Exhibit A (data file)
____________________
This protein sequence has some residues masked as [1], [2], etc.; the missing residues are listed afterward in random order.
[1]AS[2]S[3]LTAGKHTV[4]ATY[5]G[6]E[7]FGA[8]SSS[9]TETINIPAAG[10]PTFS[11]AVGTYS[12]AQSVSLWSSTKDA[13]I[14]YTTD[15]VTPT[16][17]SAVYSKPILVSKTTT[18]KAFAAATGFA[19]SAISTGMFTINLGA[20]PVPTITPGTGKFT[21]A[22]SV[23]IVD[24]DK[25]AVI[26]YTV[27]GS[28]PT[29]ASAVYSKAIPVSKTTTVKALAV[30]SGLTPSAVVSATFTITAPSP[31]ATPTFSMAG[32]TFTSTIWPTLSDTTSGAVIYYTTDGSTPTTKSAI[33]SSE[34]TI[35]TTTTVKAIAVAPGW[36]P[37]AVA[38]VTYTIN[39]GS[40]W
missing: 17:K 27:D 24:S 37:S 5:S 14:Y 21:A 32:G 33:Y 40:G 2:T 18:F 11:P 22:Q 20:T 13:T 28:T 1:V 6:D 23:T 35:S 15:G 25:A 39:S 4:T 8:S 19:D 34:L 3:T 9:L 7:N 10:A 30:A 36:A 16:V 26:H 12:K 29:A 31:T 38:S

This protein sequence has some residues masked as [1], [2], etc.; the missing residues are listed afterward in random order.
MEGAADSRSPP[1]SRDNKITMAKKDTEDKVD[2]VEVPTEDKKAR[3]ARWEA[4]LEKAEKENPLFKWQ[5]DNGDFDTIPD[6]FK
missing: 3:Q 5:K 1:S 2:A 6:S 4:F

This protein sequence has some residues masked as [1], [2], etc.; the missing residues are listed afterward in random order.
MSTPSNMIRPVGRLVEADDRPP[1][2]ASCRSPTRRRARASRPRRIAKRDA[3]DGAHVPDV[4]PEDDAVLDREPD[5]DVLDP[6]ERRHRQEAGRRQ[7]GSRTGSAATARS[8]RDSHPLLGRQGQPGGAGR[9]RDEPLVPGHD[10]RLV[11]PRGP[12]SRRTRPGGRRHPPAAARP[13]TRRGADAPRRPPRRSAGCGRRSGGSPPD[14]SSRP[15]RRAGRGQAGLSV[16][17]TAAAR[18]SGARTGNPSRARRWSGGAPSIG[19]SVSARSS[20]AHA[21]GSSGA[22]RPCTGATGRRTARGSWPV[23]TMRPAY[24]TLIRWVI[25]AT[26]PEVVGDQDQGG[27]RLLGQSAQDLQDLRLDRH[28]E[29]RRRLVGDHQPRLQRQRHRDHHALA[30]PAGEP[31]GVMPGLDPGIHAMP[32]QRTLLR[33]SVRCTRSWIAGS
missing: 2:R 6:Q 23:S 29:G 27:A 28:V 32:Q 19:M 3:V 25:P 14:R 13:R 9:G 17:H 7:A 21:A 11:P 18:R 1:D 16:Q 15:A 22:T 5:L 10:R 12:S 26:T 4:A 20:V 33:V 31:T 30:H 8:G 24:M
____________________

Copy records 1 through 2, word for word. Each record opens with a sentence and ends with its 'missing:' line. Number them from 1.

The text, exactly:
This protein sequence has some residues masked as [1], [2], etc.; the missing residues are listed afterward in random order.
[1]AS[2]S[3]LTAGKHTV[4]ATY[5]G[6]E[7]FGA[8]SSS[9]TETINIPAAG[10]PTFS[11]AVGTYS[12]AQSVSLWSSTKDA[13]I[14]YTTD[15]VTPT[16][17]SAVYSKPILVSKTTT[18]KAFAAATGFA[19]SAISTGMFTINLGA[20]PVPTITPGTGKFT[21]A[22]SV[23]IVD[24]DK[25]AVI[26]YTV[27]GS[28]PT[29]ASAVYSKAIPVSKTTTVKALAV[30]SGLTPSAVVSATFTITAPSP[31]ATPTFSMAG[32]TFTSTIWPTLSDTTSGAVIYYTTDGSTPTTKSAI[33]SSE[34]TI[35]TTTTVKAIAVAPGW[36]P[37]AVA[38]VTYTIN[39]GS[40]W
missing: 17:K 27:D 24:S 37:S 5:S 14:Y 21:A 32:G 33:Y 40:G 2:T 18:F 11:P 22:Q 20:T 13:T 28:T 1:V 6:D 23:T 35:S 15:G 25:A 39:S 4:T 8:S 19:D 34:L 3:T 9:L 7:N 10:A 30:A 36:A 16:V 26:H 12:K 29:A 31:T 38:S

This protein sequence has some residues masked as [1], [2], etc.; the missing residues are listed afterward in random order.
MEGAADSRSPP[1]SRDNKITMAKKDTEDKVD[2]VEVPTEDKKAR[3]ARWEA[4]LEKAEKENPLFKWQ[5]DNGDFDTIPD[6]FK
missing: 3:Q 5:K 1:S 2:A 6:S 4:F